I think it;s perfectly fine, or even preferable to think schools and healthcare shouldn't have profit motives driving them. I also think that profit motive can get in the way of what you are supposed to providing.

    That doesn't mean I am a communist. Whatever that is.
    Offline

    16
    ReputationRep:
    (Original post by Juichiro)
    I am going to be really annoying and say that the specifically "make their education available to some people who would not normally be able to afford it" rather than "ALL people who would not normally be able to afford it". It's like university education. It only works when few do it, when everybody goes for it, it worsens. Just imagine if we had a significant East Asian population like they do in America. They would outrank most non-East Asian in a few years.
    Why would you say "some people" instead of "all people"?

    I'm not quite sure why you are using university education as a comparison, because everyone can afford to attend university.
    Offline

    3
    ReputationRep:
    (Original post by ChaoticButterfly)
    SO why did you bring it up then?

    I think it;s perfectly fine, or even preferable to think schools and healthcare shouldn't have profit motives driving them. I also think that profit motive can get in the way of what you are supposed to providing.

    That doesn't mean I am a communist. Whatever that is.
    Why should it get in the way of it, it doesn't on the continent? I'm not really interested whether you think it's 'fine' or not, the NHS is a lethal monstrosity
    Offline

    15
    ReputationRep:
    I think one can object to privatising higher education on three grounds: (i) for its effect on entry; (ii) for its effect on educational focus; (iii) for its effect on education quality. The debate often begins and ends with (i), namely, that education is so important and public a good, and its limitation to the wealthy so effective in reproducing inequality, that it should be open to all meeting some minimal threshold of merit. I think (ii) is also very important. By which I mean the commercialisation of higher education. If people have to pay a great deal of money for entry, over the long run they will come to treat the experience not as one of self-enlightenment, but of investment in one's market value. Or at least the latter will increase over the former. The original idea of the modern university - of being a better, more enlightened and engaged person for it - is thusly supplanted by a terrible instrumentalism. As much is evident from these boards when people speak of an implicit course hierarchy according to average graduating salary. STEM and those courses which might provide a platform to working in financial services are now generally presumed to be 'better'. As that expectation grows, so universities cater their courses, careers services and facilities to graduate employment, and so advertisement and careers promotion grows on campuses. Perhaps (iii) partly owes itself to (ii), but I'm sure profiteering *may* encourage practices detrimental to education, certainly for those with less money, as is reason of (i). A.C. Grayling's New College of the Humanities - a private university whose entry costs £18,000 per year - is hardly a shining example, i.e. hiring big-name faculty with which to advertise itself, but who are present at the university a fortnight every year, or something of that order.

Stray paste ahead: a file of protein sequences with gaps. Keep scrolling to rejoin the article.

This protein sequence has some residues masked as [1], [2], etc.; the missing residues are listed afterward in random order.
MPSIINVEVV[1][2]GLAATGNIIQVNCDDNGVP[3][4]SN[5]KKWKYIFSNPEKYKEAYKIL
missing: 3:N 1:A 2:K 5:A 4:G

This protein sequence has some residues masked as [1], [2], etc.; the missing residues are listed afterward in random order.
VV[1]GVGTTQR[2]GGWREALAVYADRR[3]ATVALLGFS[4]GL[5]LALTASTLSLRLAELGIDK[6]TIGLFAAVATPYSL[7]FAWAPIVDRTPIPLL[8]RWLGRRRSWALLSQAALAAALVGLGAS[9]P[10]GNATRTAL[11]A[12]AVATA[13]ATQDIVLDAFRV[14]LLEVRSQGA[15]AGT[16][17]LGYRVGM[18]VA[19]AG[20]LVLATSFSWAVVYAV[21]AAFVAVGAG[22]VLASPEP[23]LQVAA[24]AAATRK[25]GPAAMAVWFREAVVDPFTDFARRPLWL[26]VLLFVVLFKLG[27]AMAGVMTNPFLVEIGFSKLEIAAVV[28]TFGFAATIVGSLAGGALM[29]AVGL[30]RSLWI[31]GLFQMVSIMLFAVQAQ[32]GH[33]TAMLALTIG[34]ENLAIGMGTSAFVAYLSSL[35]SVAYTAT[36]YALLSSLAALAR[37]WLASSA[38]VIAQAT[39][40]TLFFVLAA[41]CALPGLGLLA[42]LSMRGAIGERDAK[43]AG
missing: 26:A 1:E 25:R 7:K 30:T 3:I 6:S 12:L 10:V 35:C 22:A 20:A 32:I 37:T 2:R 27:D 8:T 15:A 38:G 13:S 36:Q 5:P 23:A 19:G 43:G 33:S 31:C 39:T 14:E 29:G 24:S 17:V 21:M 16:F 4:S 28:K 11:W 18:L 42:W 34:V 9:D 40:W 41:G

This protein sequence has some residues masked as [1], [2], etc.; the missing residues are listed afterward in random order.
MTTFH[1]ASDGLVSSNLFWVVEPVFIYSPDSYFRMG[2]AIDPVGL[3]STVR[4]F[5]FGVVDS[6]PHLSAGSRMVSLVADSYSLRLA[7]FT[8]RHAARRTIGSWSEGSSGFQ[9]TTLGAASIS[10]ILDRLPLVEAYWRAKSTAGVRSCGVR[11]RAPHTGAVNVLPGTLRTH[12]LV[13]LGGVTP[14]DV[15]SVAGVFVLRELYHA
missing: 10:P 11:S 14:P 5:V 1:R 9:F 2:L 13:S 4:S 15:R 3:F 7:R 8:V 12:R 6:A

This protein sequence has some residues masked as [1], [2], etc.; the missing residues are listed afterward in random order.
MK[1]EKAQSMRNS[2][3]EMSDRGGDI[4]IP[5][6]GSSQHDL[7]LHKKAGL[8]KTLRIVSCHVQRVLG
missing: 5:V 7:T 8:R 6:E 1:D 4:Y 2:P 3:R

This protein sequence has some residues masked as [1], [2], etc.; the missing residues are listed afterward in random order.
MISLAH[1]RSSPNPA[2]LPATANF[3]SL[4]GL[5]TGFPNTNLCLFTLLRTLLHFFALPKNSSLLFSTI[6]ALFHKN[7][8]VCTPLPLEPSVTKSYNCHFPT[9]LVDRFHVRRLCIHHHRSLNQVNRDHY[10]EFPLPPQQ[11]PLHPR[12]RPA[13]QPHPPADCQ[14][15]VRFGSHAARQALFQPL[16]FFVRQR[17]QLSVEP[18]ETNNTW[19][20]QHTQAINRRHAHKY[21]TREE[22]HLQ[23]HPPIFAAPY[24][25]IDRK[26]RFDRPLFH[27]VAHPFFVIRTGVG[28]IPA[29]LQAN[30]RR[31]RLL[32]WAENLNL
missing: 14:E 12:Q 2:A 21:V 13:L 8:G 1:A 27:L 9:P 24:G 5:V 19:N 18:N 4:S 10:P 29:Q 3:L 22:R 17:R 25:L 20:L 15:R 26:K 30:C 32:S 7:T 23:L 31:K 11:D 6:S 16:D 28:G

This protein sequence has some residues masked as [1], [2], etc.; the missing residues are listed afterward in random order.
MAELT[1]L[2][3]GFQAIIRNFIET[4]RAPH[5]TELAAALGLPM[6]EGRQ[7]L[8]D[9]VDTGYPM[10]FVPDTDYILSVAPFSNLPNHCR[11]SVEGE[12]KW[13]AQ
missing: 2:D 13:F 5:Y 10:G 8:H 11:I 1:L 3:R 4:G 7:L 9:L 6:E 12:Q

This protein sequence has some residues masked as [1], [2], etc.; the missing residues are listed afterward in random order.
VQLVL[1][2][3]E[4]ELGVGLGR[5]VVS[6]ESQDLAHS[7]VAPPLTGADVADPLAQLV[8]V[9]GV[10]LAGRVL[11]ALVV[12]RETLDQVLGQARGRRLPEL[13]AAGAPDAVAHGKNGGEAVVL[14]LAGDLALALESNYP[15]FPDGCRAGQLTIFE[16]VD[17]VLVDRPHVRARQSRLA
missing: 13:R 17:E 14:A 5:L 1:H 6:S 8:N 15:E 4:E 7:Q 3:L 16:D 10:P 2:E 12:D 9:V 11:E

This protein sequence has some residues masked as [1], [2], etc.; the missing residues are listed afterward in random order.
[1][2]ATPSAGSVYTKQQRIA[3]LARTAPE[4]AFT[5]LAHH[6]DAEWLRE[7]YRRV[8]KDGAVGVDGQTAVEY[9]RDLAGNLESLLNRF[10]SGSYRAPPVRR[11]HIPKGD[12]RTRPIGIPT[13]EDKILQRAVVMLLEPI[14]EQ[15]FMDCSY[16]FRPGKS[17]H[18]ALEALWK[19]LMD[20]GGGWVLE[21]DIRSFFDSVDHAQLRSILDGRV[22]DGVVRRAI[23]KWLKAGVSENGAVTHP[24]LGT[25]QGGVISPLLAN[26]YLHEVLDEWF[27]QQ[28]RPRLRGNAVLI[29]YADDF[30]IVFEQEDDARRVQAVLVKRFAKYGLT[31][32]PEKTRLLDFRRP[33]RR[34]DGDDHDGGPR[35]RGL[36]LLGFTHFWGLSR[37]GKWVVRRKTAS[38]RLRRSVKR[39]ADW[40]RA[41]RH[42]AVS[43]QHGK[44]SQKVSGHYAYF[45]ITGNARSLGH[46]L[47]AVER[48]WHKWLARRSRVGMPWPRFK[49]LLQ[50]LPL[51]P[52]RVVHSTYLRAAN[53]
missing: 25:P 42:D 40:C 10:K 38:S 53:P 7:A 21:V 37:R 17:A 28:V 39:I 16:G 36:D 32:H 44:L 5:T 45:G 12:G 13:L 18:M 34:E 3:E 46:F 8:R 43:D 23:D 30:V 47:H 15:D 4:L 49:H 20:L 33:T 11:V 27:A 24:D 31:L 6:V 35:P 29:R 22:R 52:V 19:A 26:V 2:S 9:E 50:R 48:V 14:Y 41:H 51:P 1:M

(Original post by Gott)
    That wasn't what OP was talking about specifically. And I am in favour of health care being delivered by a mixture of the private and charitable sectors as in most other European countries, the NHS shouldn't exist
    Why? It provides better healthcare per-pound than its European competitors, and its distribution is equalised such as not to peg the basis of life to one's market value.
    Offline

    3
    ReputationRep:
    (Original post by wilson_smith)
    I think one can object to privatising higher education on three grounds: (i) for its effect on entry; (ii) for its effect on educational focus; (iii) for its effect on education quality. The debate often begins and ends with (i), namely, that education is so important and public a good, and its limitation to the wealthy so effective in reproducing inequality, that it should be open to all meeting some minimal threshold of merit. I think (ii) is also very important. By which I mean the commercialisation of higher education. If people have to pay a great deal of money for entry, over the long run they will come to treat the experience not as one of self-enlightenment, but of investment in one's market value. Or at least the latter will increase over the former. The original idea of the modern university - of being a better, more enlightened and engaged person for it - is thusly supplanted by a terrible instrumentalism. As much is evident from these boards when people speak of an implicit course hierarchy according to average graduating salary. STEM and those courses which might provide a platform to working in financial services are now generally presumed to be 'better'. As that expectation grows, so universities cater their courses, careers services and facilities to graduate employment, and so advertisement and careers promotion grows on campuses. Perhaps (iii) partly owes itself to (ii), but I'm sure profiteering *may* encourage practices detrimental to education, certainly for those with less money, as is reason of (i). A.C. Grayling's New College of the Humanities - a private university whose entry costs £18,000 per year - is hardly a shining example, i.e. hiring big-name faculty with which to advertise itself, but who are present at the university a fortnight every year, or something of that order.



    Why? It provides better healthcare per-pound than its European competitors, and its distribution is equalised such as not to peg the basis of life to one's market value.
    Evidence?

    That sounds like lefty BS to me and its hardly relevant to the overall effectiveness of the system

    http://www.dailymail.co.uk/health/ar...alth-care.html
 
 
 

3,494

students online now

800,000+

Exam discussions

Find your exam discussion here

Poll
Should universities take a stronger line on drugs?
Useful resources
Uni match

Applying to uni?

Our tool will help you find the perfect course

Articles:

Debate and current affairs guidelinesDebate and current affairs wiki

Quick link:

Educational debate unanswered threads

Groups associated with this forum:

View associated groups

The Student Room, Get Revising and Marked by Teachers are trading names of The Student Room Group Ltd.

Register Number: 04666380 (England and Wales), VAT No. 806 8067 22 Registered Office: International House, Queens Road, Brighton, BN1 3XE

Write a reply...
Reply
Hide
Reputation gems: You get these gems as you gain rep from other members for making good contributions and giving helpful advice.